“‘The impact can be much more devastating socially and emotionally because it stays with the individual wherever he or she goes. It’s everywhere,’ said Fogelman. ‘You can’t just shut the computer off because everyone can access those videos or pictures.’”
Along with the nature of bullying, the traditional profile of the bully itself has changed, making it almost impossible to identify a perpetrator. No longer is he an aggressive person at school who carries out physical attacks. It just may be that “sweet little girl” living next door.
Experts say the ability to secretly bully hits at human nature’s tendency toward selfishness, particularly during a child’s early teen years. Even so-called “good” children, who aspire to feel accepted by their peers, will readily single out and gang up on individuals not considered part of their social group, especially if they feel their own status may be threatened.
Yet the devastating effects of these obliviously taken actions can result in deadly consequences.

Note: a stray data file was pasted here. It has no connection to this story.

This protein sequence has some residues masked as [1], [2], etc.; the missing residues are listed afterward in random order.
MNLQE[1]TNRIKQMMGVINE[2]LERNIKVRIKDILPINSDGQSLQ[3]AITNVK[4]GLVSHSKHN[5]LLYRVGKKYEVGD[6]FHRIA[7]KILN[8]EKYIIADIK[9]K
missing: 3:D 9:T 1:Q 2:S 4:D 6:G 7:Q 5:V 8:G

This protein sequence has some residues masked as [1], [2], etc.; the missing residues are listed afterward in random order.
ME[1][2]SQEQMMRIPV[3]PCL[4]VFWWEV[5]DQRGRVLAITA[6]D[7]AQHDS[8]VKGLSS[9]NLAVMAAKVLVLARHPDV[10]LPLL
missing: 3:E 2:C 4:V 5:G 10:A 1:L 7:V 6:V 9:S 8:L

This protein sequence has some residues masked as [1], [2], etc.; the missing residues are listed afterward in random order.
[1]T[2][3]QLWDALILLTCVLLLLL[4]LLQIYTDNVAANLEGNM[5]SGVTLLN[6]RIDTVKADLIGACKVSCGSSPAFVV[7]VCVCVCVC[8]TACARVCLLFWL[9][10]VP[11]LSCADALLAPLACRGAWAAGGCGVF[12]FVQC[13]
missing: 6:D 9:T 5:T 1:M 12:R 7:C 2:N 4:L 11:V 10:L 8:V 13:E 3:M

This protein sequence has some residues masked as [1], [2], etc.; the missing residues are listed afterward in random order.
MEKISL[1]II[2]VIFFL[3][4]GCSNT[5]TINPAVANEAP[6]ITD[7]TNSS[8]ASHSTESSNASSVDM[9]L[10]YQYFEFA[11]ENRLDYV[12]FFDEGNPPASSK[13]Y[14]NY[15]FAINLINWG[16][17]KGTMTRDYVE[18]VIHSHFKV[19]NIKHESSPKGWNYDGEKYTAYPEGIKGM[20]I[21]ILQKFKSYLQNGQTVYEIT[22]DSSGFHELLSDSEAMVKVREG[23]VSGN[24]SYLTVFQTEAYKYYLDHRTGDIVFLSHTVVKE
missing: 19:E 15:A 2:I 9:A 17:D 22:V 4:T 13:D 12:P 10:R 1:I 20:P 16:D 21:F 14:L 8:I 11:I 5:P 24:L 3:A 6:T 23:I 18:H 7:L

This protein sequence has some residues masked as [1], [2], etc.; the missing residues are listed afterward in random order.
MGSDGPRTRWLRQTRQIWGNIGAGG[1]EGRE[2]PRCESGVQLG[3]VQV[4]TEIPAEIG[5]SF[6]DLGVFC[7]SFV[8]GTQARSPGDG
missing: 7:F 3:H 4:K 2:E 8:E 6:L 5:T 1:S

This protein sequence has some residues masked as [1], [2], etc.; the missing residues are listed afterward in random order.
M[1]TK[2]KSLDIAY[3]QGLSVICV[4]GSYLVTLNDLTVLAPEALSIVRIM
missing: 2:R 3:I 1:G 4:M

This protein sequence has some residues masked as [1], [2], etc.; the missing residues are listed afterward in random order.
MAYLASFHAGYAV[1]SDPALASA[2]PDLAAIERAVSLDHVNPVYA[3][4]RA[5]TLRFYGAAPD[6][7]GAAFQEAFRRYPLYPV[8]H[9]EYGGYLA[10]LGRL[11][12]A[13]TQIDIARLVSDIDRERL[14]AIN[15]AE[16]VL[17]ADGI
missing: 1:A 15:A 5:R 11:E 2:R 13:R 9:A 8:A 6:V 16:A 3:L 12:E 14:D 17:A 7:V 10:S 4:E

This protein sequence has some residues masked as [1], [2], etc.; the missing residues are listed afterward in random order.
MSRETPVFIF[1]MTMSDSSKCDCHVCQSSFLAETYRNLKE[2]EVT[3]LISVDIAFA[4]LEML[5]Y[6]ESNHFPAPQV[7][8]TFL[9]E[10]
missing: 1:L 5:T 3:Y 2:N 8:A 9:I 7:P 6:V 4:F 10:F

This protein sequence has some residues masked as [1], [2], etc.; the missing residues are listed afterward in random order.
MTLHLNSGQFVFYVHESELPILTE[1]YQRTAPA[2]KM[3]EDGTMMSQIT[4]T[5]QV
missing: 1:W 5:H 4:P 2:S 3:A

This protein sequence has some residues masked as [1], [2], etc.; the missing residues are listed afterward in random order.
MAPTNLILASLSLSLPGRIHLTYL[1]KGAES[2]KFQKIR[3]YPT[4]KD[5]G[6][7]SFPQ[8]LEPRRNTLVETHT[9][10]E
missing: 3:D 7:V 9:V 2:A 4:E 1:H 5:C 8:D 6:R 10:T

Such was almost the case of Brittany Jordan, who felt rejected to the point where she contemplated suicide. A 17-year-old cyberbullying victim, the teenager told the hosts of The Early Show that she thought suicide was the only option because she had been put down so much.
“I thought that it was just the only thing I could do to get away from all of the hurt and pain,” she said.
Through the Internet and modern transportation, information exchange is taking place at an unprecedented pace. Children without the proper decorum find themselves at the forefront of this environment. And young people who have not been taught a general level of respect for other human beings will misuse these powerful tools.